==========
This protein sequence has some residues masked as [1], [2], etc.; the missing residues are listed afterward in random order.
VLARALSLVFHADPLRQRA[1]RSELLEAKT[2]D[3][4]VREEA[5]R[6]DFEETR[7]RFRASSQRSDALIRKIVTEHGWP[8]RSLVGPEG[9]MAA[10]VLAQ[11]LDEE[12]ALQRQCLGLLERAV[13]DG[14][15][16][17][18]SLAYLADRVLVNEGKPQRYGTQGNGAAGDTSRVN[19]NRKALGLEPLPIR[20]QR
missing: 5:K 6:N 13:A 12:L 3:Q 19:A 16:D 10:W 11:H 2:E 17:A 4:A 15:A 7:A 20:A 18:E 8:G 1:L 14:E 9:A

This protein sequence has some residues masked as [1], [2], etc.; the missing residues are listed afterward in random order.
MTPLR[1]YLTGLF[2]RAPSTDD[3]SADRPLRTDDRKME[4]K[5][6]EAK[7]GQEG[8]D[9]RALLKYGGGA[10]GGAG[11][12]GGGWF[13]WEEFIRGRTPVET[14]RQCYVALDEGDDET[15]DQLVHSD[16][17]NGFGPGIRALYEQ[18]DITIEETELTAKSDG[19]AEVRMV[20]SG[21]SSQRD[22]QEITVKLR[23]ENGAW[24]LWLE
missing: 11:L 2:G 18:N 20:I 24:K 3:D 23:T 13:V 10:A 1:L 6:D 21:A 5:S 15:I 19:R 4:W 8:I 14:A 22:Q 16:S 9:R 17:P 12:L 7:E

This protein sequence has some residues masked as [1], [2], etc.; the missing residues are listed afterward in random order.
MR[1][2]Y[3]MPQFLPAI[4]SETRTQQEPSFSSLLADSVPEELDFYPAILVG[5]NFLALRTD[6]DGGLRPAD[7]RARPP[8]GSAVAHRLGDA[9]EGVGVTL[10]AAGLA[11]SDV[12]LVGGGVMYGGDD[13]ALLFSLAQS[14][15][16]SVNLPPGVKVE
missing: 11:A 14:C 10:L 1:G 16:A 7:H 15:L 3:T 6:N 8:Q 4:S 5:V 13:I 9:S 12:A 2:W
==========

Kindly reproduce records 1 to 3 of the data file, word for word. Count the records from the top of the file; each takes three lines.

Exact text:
This protein sequence has some residues masked as [1], [2], etc.; the missing residues are listed afterward in random order.
VLARALSLVFHADPLRQRA[1]RSELLEAKT[2]D[3][4]VREEA[5]R[6]DFEETR[7]RFRASSQRSDALIRKIVTEHGWP[8]RSLVGPEG[9]MAA[10]VLAQ[11]LDEE[12]ALQRQCLGLLERAV[13]DG[14][15][16][17][18]SLAYLADRVLVNEGKPQRYGTQGNGAAGDTSRVN[19]NRKALGLEPLPIR[20]QR
missing: 5:K 6:N 13:A 12:L 3:Q 19:A 16:D 10:W 11:H 2:E 17:A 4:A 15:A 7:A 20:A 18:E 8:G 1:L 14:E 9:A

This protein sequence has some residues masked as [1], [2], etc.; the missing residues are listed afterward in random order.
MTPLR[1]YLTGLF[2]RAPSTDD[3]SADRPLRTDDRKME[4]K[5][6]EAK[7]GQEG[8]D[9]RALLKYGGGA[10]GGAG[11][12]GGGWF[13]WEEFIRGRTPVET[14]RQCYVALDEGDDET[15]DQLVHSD[16][17]NGFGPGIRALYEQ[18]DITIEETELTAKSDG[19]AEVRMV[20]SG[21]SSQRD[22]QEITVKLR[23]ENGAW[24]LWLE
missing: 11:L 2:G 18:N 20:I 24:K 3:D 23:T 13:V 10:A 1:L 6:D 21:A 5:S 15:I 19:R 4:W 8:I 14:A 22:Q 16:S 9:R 17:P 12:L 7:E

This protein sequence has some residues masked as [1], [2], etc.; the missing residues are listed afterward in random order.
MR[1][2]Y[3]MPQFLPAI[4]SETRTQQEPSFSSLLADSVPEELDFYPAILVG[5]NFLALRTD[6]DGGLRPAD[7]RARPP[8]GSAVAHRLGDA[9]EGVGVTL[10]AAGLA[11]SDV[12]LVGGGVMYGGDD[13]ALLFSLAQS[14][15][16]SVNLPPGVKVE
missing: 11:A 14:C 10:L 1:G 16:A 7:H 15:L 3:T 6:N 8:Q 4:S 5:V 13:I 9:S 12:A 2:W